Printed Books in the Digital Age

A conversation with Jonathan Simons, founding editor of offline publishing house Analog Sea, at Kibworth Books, 28/3/23

On Tuesday 28 March, Kibworth Books hosted Jonathan Simons of Analog Sea, publisher of Analog Sea Review. In these days of ‘everything online’, Analog Sea are that rare thing, a publisher with no online presence. Actually, that’s not wholly true, they do have a one-page website telling you who they are. It also asks to send them a letter, yes, a letter, to receive a copy of their latest bulletin.

Jonathan explained that he had nothing against the internet, and indeed sees it as a valuable tool in day-to-day life. Equally he believes that we have much to preserve in the human realm, away from online interference. The printed book is an excellent technology, proven over many centuries. It enables us to have a vast archive of human knowledge and achievement. Yes, this can be replicated online, but switch off the power… 

Analog Sea Review

Analog Sea is an example of what is possible without online retailing and social media. Each issue of the Analog Sea Review is a beautifully presented anthology of poetry, essays and artwork arranged thematically. They look at life beyond the machine and maintaining a deep connection with the natural world. The articles relate to each other in some way: an article on the Northern Lights might lead to an article about NASA, and then a description of the Lights by an astronaut, followed by physicists describing them scientifically, and so on. A letter by the composer Johannes Brahms might be followed by a piece from the contemporary author Richard Powers, the link being how they each felt about a performance of J. S. Bach’s Chaconne.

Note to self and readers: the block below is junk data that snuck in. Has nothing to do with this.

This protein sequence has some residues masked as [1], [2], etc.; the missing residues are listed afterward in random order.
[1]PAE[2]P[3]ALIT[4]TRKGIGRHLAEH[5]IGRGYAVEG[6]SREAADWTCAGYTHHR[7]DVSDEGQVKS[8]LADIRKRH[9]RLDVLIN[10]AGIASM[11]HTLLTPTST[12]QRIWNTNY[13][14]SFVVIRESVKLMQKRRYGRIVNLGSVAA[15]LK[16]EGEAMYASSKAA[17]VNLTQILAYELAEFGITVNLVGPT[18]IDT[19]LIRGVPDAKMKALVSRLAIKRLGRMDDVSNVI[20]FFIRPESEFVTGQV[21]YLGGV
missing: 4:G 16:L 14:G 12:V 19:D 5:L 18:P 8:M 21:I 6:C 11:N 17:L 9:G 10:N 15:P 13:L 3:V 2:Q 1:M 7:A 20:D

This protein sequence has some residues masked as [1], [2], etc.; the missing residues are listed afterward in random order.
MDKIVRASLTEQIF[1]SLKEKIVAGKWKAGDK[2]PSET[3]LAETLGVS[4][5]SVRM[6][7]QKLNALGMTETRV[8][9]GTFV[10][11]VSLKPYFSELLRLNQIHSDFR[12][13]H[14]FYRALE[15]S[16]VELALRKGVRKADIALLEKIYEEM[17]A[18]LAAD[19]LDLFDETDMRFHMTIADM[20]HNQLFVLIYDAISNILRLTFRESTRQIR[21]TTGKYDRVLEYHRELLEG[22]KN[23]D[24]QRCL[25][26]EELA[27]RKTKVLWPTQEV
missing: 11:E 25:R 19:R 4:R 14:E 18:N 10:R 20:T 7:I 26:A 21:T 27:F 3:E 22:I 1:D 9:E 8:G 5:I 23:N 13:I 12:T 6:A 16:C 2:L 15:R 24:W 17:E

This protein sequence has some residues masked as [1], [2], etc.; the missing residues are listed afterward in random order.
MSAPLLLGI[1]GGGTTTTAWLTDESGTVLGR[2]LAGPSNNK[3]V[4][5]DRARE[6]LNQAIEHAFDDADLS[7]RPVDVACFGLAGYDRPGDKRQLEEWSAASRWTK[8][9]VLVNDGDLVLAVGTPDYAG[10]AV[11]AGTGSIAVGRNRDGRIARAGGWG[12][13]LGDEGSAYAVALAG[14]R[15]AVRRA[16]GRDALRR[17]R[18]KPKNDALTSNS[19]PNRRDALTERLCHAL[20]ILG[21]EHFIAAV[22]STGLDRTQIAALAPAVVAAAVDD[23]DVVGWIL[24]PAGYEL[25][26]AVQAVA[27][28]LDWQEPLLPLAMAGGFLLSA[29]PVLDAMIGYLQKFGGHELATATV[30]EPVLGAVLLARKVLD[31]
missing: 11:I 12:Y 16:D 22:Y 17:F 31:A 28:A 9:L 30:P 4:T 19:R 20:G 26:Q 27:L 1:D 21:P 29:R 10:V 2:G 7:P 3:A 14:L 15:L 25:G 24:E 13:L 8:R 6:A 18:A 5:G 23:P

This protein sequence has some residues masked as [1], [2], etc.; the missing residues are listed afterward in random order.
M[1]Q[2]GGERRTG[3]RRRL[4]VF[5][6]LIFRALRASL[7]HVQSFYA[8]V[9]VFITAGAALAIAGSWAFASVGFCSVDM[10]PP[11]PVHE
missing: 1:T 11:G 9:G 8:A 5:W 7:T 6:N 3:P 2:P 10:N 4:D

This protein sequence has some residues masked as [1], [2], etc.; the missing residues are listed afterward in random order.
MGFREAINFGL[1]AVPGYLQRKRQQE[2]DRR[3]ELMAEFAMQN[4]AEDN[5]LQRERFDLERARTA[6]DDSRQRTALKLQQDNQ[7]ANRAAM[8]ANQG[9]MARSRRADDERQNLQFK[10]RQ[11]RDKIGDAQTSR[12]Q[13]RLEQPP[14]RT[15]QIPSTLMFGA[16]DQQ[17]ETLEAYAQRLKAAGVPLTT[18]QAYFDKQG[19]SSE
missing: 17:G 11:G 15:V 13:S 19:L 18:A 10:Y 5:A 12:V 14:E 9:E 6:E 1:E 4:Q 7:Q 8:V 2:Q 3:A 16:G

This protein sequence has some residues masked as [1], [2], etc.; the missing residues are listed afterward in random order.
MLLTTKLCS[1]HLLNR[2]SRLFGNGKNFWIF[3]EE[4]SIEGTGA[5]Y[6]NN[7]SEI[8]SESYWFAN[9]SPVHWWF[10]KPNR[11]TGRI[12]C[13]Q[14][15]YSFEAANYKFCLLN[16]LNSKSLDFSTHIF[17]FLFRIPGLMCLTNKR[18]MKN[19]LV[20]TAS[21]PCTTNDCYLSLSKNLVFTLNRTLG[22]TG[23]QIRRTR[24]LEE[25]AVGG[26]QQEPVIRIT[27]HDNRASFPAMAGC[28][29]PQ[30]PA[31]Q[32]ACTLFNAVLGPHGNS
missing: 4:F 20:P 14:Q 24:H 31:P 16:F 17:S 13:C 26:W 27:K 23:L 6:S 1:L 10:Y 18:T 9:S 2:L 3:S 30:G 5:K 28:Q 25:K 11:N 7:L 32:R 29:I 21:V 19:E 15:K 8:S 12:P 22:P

Other Discussions

There were lots of questions for Jonathan from Kibworth Books owner Debbie James as well as the enthusiastic audience. The differences between reading printed books and reading from a screen were discussed. It was felt that there was a different sense of involvement, with printed books being preferred by those present. Can you have an experience of true serendipity online? We’re all familiar with searching for something on the web and then discovering new rabbit holes and digressions, but are we being manipulated in our searches? Do we have more control when we’re searching in a bookshop or library?

Another discussion was regarding our access to history. The internet gives us access to more knowledge than previous generations, but how are we assimilating it? Society seems more fragmented than ever before.

The session was wrapped up with a discussion about artificial intelligence, AI, which appears to be in the news every day. There seems to be an appetite for it, but is it really a Pandora’s box? Are we in danger of losing the human narrative? Is AI innovating or creating, or merely emulating? Can AI relate emotion and passion in art? At present we seem to have more questions than answers.

And so the discussion came to an end and Jonathan signed books and discussed things further with the members of the audience as everyone drifted off into the night with their thoughts of online and offline, digital and Analog…